Science on Stage 4

Nyx: Oh look, a book. Maybe I’ll stop to read it.

I first came across this academic resource while working on one of my honors theses in undergrad – Science on Stage: An Examination of Scientific Rhetoric in Drama. This thesis really pushed me into reading (and writing) science-theater hybrids and was inspired, in part, by reading this book. And that’s what this book mostly does – it inspires one to consider science on stage as a cultural entity, even if the book can be considered a bit biased (more than I would generally recommend for an academic source). Then again, Shepherd-Barr is breaking some ground here by collecting a whole book of science-play criticism in one place and is very upfront about her definition of science, so perhaps its unfair to judge the book as anything other than a little lax on what is considered a culture-shaking play or actual science.

Shepherd-Barr covers a lot of science plays, from the modern and popular like Copenhagen by Michael Frayn to the old and unexpected like Doctor Faustus by Christopher Marlowe, with a lot of coverage in between. The book is a good jumping off point for thinking about how science functions in plays, what can be considered science, how scientists and the process of science are portrayed, and how these science plays impact our societal perceptions of science. The book is comprised of chapters that focus on plays of different themes – physics, medicine, biology, etc. – and Shepherd-Barr also tries to touch on trends, tradition, history, and the importance of theater to science in other chapters.

Science on Stage 7

Nyx: Perhaps I shall read it, after all. Hmmm.

The book is an interesting read, if dense, but only for someone who is well-read in the science-theater genre (you won’t get much out of reading about plays you haven’t read). That being said, the book is a great starting place to look for plays that would be of interest to you as the appendix in the back is really helpful. I would recommend anyone interested in theater, or even writing plays that deal with science, pick up this book and delve into the world of science-theater hybrids.

A cautionary note: Dr. Carl Djerassi has a great article about this book and how it exaggerates the prevalence of science plays on stage, in part by having a somewhat loose definition of what a science play is. I would recommend reading his article – it’s important to recognize that Shepherd-Barr is casting a wide net, with many of the plays she mentions not having been performed frequently, if ever, and other plays featuring characters like Newton or Einstein but with no real science behind them at all.

I personally fall somewhere between Shepherd-Barr and Djerassi’s views on science-plays, not as harsh as Djerassi about the necessity of ‘real science’ to be the ultimate focus of the play but also not willing to say the barest hint of a scientist’s name qualifies a play as a science play (sorry, Darwin in Malibu). To me, each play that has a primary or secondary focus of science informs us about how our culture views science, and is thus a science play even if it doesn’t quite get around to teaching us the inner workings of a transmembrane protein. And how our culture views science is important – science cannot stand alone. So pick up this book to get a start on understanding the complexity of science plays – and make your own decision about what a science play is to you!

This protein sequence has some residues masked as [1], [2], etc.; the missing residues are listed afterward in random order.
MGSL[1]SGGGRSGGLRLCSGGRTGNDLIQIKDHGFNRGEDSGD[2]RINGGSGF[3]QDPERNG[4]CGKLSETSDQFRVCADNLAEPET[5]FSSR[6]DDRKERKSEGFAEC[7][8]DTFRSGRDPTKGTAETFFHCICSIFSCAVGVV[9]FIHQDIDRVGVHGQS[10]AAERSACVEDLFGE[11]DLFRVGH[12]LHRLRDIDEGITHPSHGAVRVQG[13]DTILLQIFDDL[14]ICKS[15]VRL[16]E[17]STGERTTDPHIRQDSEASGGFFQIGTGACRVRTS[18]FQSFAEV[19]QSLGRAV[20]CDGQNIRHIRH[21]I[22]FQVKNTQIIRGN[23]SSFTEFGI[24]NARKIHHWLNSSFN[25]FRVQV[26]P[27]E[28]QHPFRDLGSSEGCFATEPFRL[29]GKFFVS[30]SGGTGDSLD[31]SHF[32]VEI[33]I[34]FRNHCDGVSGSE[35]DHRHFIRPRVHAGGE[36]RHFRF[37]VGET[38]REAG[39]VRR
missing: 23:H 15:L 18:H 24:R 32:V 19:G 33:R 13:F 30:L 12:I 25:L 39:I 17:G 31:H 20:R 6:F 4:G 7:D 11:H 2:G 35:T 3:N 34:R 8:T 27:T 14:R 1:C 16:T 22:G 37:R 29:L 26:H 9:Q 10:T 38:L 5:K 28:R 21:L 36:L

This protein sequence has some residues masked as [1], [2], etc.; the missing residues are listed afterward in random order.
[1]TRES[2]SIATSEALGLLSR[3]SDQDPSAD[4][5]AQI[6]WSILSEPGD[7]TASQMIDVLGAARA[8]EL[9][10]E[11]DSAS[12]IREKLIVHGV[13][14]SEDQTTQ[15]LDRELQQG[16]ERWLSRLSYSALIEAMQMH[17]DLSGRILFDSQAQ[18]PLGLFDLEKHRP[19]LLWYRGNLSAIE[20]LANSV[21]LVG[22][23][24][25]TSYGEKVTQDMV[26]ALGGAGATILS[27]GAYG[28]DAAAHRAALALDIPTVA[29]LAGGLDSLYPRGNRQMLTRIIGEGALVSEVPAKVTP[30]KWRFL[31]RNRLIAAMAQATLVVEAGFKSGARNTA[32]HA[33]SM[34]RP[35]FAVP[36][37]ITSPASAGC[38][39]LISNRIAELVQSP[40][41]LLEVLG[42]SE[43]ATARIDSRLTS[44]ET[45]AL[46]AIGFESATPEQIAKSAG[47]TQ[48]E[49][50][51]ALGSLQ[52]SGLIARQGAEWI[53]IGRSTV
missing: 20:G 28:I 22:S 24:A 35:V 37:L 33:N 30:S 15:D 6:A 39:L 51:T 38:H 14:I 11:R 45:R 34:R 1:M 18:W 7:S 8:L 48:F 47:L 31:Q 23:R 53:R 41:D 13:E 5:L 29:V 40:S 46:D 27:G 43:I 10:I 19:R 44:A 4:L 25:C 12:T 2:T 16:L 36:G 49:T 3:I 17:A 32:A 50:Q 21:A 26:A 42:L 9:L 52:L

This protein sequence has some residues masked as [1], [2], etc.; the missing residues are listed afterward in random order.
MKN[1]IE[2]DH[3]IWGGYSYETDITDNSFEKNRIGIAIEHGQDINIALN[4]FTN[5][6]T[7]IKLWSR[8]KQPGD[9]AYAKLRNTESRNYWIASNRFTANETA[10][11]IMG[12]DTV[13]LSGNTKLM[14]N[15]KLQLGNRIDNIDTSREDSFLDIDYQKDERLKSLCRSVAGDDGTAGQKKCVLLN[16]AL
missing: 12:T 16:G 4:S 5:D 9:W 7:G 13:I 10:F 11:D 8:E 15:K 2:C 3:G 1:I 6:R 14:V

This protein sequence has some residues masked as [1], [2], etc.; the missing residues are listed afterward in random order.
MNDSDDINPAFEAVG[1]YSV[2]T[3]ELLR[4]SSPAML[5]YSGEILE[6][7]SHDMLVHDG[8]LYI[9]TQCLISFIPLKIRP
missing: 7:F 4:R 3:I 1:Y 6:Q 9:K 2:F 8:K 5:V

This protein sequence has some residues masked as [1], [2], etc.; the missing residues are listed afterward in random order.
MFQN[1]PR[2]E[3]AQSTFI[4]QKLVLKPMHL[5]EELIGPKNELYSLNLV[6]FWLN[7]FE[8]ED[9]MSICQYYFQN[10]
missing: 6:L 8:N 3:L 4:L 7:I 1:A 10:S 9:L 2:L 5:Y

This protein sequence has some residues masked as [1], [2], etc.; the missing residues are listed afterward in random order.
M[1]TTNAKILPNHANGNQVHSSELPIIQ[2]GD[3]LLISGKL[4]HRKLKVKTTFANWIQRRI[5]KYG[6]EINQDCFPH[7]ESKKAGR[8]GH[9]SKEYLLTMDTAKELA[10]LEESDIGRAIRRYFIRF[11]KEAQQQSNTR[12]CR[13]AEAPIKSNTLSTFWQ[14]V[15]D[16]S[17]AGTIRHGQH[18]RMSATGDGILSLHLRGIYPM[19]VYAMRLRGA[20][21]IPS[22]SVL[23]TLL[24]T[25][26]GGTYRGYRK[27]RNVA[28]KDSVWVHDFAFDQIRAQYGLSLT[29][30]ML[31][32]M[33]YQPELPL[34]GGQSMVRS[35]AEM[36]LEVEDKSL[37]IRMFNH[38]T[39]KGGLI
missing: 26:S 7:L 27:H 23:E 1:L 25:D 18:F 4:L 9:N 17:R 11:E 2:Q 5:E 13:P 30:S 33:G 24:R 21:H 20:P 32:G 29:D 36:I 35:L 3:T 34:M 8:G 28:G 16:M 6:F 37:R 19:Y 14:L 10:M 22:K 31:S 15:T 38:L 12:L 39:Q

Categories: Bee Reviewed

MeghanBarrett

Meghan Barrett is a student at Drexel University, earning her PhD in Biology. She previously attended the State University of New York at Geneseo, where she earned a B.S. in Biology and English/Creative Writing and was a part of the Honors College. Meghan was a founding member of NeuWrite/Edu, a science-writing collaboration group at Geneseo, and worked as a Writing Intern for Phi Beta Kappa's Online News Site, The Key Reporter.

2 Comments

Shashidhar Dongre · August 22, 2016 at 12:20 AM

Nice post. Recently I got interested in Science Plays as a genre as I translated Copenhagen into Kannada, a language from South of India. You make a valid point about two extreme views on the definition of “Science Theatre”. In this part of the world, Brecht’s Galileo has been translated into number of Indian languages and at least in Kannada it ran quite successfully.

    MeghanBarrett · August 22, 2016 at 10:53 AM

    Hi Shashidhar! Thanks for the comment – works in translation are really fascinating, particularly given how difficult it can be to really emulate the writing style of the first author. Some languages don’t even offer the same words/rhymes etc. as others, making translations particularly tricky – I actually wrote an article for The Key Reporter about that here. I also think it’s fascinating that ‘hit works’ in one culture can have an almost non-existent presence in another. It’s nice to see that Brecht’s Galileo has reach all over the globe!

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